About / Testimonials / Disclosure / Facebook / Medium

Recent and Upcoming in Digital Publications Poets Advocate for Peace, Justice, and Sustainability, How 100,000 Poets Are Fostering Peace, Justice, and Sustainability, YOPP! * The Damask Garden, In a Woman’s Voice, August 11, 2019 / This short story is dedicated to all refugees. That would be one in every 113 people. * Five poems, Spirit of Nature, Opa Anthology of Poetry, 2019 * From the Small Beginning, Entropy Magazine (Enclave, #Final Poems), July 2019 * Over His Morning Coffee, Front Porch Review, July 2019 * Three poems, Our Poetry Archive, September 2019

“Every pair of eyes facing you has probably experienced something you could not endure.”  Lucille Clifton

“#MeToo: rallying against sexual assault and harassment, a women’s poetry anthology” edited by Deborah Alma; “Persephone’s Daughters,” empowering readers and writers who’ve experienced gendered abuse

Will be out on March 8. Pre-order HERE.

#MeToo Anthology, The Back Story

by Deborah Alma, Editor

The #MeToo (Fair Acre Press, March 8, 2018) anthology came straight out of a long thread on my Facebook page in October 2017, just as we were talking about the Harvey Weinstein allegations on the news and before I had even heard of the #MeToo campaign. I asked women friends of mine to add their name on the thread if they hadn’t experienced any form of sexual harassment in their lives and I was surprised to find that of the 200 women that started to share some of their stories , 2 or 3 told us that it had never happened to them. My surprise was not that there were so few, but that there were any women at all.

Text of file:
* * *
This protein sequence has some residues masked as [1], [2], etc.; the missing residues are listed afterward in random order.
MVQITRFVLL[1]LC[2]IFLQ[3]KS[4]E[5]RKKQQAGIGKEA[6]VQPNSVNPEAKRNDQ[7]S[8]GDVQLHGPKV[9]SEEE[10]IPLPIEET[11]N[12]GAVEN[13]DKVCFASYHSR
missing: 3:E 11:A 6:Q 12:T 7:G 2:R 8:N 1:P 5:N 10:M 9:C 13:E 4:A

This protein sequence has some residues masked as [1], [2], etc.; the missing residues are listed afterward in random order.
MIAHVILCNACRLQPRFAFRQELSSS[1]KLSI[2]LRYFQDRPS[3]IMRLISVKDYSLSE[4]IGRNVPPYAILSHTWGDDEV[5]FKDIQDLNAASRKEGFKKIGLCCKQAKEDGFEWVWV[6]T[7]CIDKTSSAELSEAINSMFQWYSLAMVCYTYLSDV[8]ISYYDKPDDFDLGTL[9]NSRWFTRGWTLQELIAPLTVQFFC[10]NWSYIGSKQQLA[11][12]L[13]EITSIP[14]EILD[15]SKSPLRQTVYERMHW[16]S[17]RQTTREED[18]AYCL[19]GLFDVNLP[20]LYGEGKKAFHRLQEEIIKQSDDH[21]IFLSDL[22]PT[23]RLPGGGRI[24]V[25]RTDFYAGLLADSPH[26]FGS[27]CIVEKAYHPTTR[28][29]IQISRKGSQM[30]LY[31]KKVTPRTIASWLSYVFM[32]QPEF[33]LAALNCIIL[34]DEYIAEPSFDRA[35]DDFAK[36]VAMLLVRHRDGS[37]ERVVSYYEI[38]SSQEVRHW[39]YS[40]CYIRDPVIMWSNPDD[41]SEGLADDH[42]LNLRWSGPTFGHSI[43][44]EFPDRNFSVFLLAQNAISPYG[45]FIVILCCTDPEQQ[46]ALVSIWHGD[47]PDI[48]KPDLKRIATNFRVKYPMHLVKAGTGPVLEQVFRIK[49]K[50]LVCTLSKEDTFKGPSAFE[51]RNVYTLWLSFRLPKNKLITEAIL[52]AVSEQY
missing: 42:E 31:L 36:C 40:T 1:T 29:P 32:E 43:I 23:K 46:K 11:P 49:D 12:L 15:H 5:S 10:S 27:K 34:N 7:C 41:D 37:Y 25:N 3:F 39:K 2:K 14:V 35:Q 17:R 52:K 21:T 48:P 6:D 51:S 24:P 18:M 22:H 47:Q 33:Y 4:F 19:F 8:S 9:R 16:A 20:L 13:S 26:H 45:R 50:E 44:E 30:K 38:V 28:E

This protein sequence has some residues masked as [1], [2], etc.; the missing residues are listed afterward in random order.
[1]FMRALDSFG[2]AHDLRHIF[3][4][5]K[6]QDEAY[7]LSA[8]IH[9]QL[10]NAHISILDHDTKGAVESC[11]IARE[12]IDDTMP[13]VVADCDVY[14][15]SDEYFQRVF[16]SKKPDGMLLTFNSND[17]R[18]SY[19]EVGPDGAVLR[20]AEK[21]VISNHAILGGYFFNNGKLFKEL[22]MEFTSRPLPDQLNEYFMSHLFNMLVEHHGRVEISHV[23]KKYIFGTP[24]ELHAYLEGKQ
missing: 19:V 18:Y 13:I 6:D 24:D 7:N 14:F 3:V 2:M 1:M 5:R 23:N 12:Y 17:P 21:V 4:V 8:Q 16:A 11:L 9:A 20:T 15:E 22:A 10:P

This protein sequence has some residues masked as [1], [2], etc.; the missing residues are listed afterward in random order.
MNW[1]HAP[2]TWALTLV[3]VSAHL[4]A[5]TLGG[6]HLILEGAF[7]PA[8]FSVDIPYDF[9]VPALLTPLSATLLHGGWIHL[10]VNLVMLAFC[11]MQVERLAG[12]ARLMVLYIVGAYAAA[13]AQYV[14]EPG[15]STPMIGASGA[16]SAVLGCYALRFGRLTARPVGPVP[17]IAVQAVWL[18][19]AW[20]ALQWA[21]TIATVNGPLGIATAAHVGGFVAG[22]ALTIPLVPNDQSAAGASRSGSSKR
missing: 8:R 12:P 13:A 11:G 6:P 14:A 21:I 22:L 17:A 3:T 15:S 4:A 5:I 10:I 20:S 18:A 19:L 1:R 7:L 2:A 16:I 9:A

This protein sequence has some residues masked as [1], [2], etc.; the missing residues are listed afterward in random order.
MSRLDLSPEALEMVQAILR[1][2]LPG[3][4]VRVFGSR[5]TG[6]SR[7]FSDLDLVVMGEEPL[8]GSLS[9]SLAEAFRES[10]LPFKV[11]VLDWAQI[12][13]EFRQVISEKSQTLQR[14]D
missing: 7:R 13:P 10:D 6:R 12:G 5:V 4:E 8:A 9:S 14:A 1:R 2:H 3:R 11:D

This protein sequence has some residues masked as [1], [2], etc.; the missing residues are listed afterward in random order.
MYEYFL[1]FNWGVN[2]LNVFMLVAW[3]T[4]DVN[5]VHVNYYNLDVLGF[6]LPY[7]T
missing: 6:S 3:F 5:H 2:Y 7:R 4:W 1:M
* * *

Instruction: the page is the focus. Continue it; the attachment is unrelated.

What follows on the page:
Of course over the years we have shared these stories with our friends, sisters, mothers, partners and sometimes with the police, or in court. It has been the water we swim in as women. But saying something publicly has always been difficult and brave. The words would stick in our throats, for so many reasons.

But something was released and given a space within social media. It was easy to add our voice to the rising shout of #MeToo. We felt the sisterhood. Many women were emboldened by this to share more difficult stories, more details.

I’m a poet, and an editor and someone suggested we collect these stories somehow and it was obvious to collect them as poems. It was what I could do.

I am very proud of this book, proud of the poets for sharing and for the courage in putting their names to their words. I have been amazed by the wonderful collaboration in its making; all of us women.  Jessamy Hawke is the daughter of an online friend and she came forward and offered to make new line drawings for the book, the striking cover was made for the book by my friend Sandra Salter and all the work of editing and publishing was donated. Jess Phillips MP gave us her introduction and it’s been endorsed by Amanda Palmer and Rachel Kelly amongst others.